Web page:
The Army initiated an administrative investigation, called a 15-6, after a UH-72 Lakota was seen making low maneuvers in Washington, D.C., on Monday, Army Secretary Ryan McCarthy said. The crew was grounded immediately after the investigation began, he added.
"It's an administrative automatic when you initiate a 15-6," McCarthy said. "It's procedure."
The defense secretary and head of the National Guard in D.C. both ordered an investigation into the matter. McCarthy said he expects it to wrap up soon.
"I'm going to get an interim update later today," he said.
The incident is one of several apparent shows of force that have come under scrutiny this week amid national protests after George Floyd, a black man, died in police custody in Minneapolis. McCarthy said he has not had any direct reports of Army or Air National Guardsmen activated in Washington being violent against peaceful protesters.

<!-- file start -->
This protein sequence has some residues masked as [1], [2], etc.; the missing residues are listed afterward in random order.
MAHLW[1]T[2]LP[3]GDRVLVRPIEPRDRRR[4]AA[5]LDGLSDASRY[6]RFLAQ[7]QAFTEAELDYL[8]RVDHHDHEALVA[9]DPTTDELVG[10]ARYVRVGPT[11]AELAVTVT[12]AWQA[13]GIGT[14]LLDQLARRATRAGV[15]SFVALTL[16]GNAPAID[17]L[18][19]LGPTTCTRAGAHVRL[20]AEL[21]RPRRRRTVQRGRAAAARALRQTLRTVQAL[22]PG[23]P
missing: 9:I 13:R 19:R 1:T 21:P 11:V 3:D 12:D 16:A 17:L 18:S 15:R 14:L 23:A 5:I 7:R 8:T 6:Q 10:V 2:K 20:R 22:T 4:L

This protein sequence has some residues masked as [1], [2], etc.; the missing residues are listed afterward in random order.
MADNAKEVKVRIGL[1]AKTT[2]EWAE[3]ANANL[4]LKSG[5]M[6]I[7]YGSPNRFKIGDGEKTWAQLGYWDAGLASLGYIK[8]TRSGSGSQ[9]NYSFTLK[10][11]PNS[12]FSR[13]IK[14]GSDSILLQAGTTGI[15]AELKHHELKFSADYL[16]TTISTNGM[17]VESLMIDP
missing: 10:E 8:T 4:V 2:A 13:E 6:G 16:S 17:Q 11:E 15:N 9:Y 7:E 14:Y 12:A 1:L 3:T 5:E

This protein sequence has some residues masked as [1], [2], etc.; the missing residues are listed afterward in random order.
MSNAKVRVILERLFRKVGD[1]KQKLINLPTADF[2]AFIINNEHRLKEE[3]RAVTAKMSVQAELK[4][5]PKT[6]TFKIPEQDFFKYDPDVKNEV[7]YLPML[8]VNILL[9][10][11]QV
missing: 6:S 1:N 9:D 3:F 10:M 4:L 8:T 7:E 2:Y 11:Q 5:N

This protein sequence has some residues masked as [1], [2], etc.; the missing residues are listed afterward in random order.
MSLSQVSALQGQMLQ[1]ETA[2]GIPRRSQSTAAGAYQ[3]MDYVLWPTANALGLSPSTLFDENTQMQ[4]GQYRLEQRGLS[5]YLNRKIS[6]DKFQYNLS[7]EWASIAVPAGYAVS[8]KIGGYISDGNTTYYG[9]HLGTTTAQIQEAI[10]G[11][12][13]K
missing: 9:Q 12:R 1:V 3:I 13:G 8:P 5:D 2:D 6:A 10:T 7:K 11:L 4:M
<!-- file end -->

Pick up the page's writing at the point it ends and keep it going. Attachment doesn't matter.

Videos showed Lakota and UH-60 Black Hawk helicopters kicking up debris as officials tried to force demonstrators who'd broken the city's 7 p.m. curfew off the streets. The Black Hawks were reportedly operated by the FBI.
McCarthy declined to say who ordered the helicopter crews to fly low over the protesters in Washington, citing concerns that he's in the chain of command and the investigation remains ongoing.
"We're going to try to get it closed … as quickly as possible," he said.
Maj. Gen. William Walker, the head of the D.C. National Guard, said when announcing the investigation that he wants to ensure all involved complied with safety regulations and procedures.
"I hold all members of the District of Columbia National Guard to the highest of standards," he said in a statement. "We live and work in the District, and we are dedicated to the service of our nation."